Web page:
The House of Representatives passed legislation on Thursday designed to help companies and the government share information on cyber threats, though concerns linger about the amount of protection the bill offers for private information.
This is the second go-around for the Cyber Intelligence Sharing and Protection Act after it passed the House last year but stalled in the Senate after President Barack Obama threatened to veto it over privacy concerns.
The bill, H.R. 624, drew support from House Democrats, passing on a bipartisan vote of 288-127, although the White House repeated its veto threat on Tuesday if further civil liberties protections are not added.
Some lawmakers and privacy activists worry that the legislation would allow the government to monitor citizens’ private information and companies to misuse it.
U.S. authorities have recently elevated the exposure to Internet hacks and theft of digital data to the list of top threats to national security and the economy.
Though thousands of companies have long been losing data to hackers in China and elsewhere, the number of parties publicly admitting such loss has been growing. The bill’s supporters say a new law is needed to let the government share threat information with entities that don’t have security clearances.
“If you want to take a shot across China’s bow, this is the answer,” the House bill’s Republican co-author and Intelligence Committee Chairman Mike Rogers of Michigan said on the floor on Thursday.
While groups such as the American Civil Liberties Union remain displeased, House Democratic Whip Steny Hoyer called the new version of the bill “a significant improvement from what was passed last year.”
House Intelligence Committee leaders have made refinements and endorsed several amendments to the bill to try to put to rest some of the privacy concerns, in particular specifying that the Department of Homeland Security and the Department of Justice instead of any military agencies would be the clearinghouses of the digital data that will be exchanged – to “give it a civilian face,” as Rogers put it.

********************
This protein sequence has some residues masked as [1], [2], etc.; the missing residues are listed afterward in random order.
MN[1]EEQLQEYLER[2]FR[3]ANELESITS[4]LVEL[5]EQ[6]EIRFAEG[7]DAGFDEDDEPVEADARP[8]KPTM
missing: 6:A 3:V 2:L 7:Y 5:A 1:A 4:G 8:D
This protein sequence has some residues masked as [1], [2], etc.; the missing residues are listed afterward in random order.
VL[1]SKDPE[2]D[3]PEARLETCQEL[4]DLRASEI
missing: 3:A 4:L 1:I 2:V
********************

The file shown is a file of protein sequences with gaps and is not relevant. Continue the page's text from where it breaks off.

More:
SECURITY AND PRIVACY
“We felt very strongly that it had to be civil,” said the bill’s Democratic co-author Dutch Ruppersberger, of Maryland, adding: “If you don’t have security, you don’t have privacy.”
But House Minority Leader Nancy Pelosi reflected concerns shared by the White House and many civil liberties groups, arguing that the bill did not do enough to ensure that companies, in sharing cyber threat data with the government and each other, strip out any personal data of private citizens.
“They can just ship the whole kit and caboodle and we’re saying minimize what is relevant to our national security,” the Democrat said. “The rest is none of the government’s business.”
Still, the future of cybersecurity legislation in the Senate remains unclear, given Obama’s veto threat and lack of action so far from Senate Democrats that control the majority there.
The White House did not immediately comment on the bill’s passage. It was quickly welcomed, however, by many industry groups that had supported it.
Backers had included the wireless group CTIA, the business lobby U.S. Chamber of Commerce and TechNet, which represents large technology companies such as Google Inc., Apple Inc., Yahoo! Inc and Cisco Systems Inc.
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